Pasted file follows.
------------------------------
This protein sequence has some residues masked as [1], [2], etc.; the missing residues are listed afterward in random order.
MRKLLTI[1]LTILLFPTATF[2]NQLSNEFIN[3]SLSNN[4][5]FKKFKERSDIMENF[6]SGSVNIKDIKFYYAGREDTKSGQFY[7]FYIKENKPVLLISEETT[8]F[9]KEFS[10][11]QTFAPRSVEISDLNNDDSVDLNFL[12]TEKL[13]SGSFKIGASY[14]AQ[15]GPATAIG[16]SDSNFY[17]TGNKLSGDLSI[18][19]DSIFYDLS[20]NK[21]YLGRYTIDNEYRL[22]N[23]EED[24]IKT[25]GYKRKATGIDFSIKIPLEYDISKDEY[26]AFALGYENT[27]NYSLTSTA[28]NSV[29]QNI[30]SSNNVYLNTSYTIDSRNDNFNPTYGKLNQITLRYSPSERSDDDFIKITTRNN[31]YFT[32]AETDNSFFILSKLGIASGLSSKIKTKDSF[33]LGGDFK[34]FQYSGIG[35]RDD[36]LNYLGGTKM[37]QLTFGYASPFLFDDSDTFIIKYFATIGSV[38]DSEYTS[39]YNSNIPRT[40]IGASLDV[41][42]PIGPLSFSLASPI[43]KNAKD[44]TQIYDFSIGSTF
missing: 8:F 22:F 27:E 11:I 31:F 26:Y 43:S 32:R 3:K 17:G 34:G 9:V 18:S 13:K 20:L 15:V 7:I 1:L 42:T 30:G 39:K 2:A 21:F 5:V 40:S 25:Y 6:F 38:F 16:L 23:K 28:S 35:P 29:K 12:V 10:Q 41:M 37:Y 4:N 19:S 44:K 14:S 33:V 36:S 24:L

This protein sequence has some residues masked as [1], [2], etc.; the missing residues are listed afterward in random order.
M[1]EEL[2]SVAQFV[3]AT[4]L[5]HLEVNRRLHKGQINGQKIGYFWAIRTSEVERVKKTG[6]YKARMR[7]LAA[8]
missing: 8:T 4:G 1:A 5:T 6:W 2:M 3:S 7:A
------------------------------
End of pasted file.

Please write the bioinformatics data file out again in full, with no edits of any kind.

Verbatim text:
This protein sequence has some residues masked as [1], [2], etc.; the missing residues are listed afterward in random order.
MRKLLTI[1]LTILLFPTATF[2]NQLSNEFIN[3]SLSNN[4][5]FKKFKERSDIMENF[6]SGSVNIKDIKFYYAGREDTKSGQFY[7]FYIKENKPVLLISEETT[8]F[9]KEFS[10][11]QTFAPRSVEISDLNNDDSVDLNFL[12]TEKL[13]SGSFKIGASY[14]AQ[15]GPATAIG[16]SDSNFY[17]TGNKLSGDLSI[18][19]DSIFYDLS[20]NK[21]YLGRYTIDNEYRL[22]N[23]EED[24]IKT[25]GYKRKATGIDFSIKIPLEYDISKDEY[26]AFALGYENT[27]NYSLTSTA[28]NSV[29]QNI[30]SSNNVYLNTSYTIDSRNDNFNPTYGKLNQITLRYSPSERSDDDFIKITTRNN[31]YFT[32]AETDNSFFILSKLGIASGLSSKIKTKDSF[33]LGGDFK[34]FQYSGIG[35]RDD[36]LNYLGGTKM[37]QLTFGYASPFLFDDSDTFIIKYFATIGSV[38]DSEYTS[39]YNSNIPRT[40]IGASLDV[41][42]PIGPLSFSLASPI[43]KNAKD[44]TQIYDFSIGSTF
missing: 8:F 22:F 27:E 11:I 31:F 26:Y 43:S 32:R 3:K 17:G 34:G 9:V 18:S 13:K 20:L 15:V 7:I 1:L 42:T 30:G 39:K 2:A 21:F 5:V 40:S 25:Y 6:F 38:F 16:L 23:K 28:S 35:P 29:K 12:V 10:Q 41:M 37:Y 4:N 19:S 44:K 14:S 33:V 36:S 24:L

This protein sequence has some residues masked as [1], [2], etc.; the missing residues are listed afterward in random order.
M[1]EEL[2]SVAQFV[3]AT[4]L[5]HLEVNRRLHKGQINGQKIGYFWAIRTSEVERVKKTG[6]YKARMR[7]LAA[8]
missing: 8:T 4:G 1:A 5:T 6:W 2:M 3:S 7:A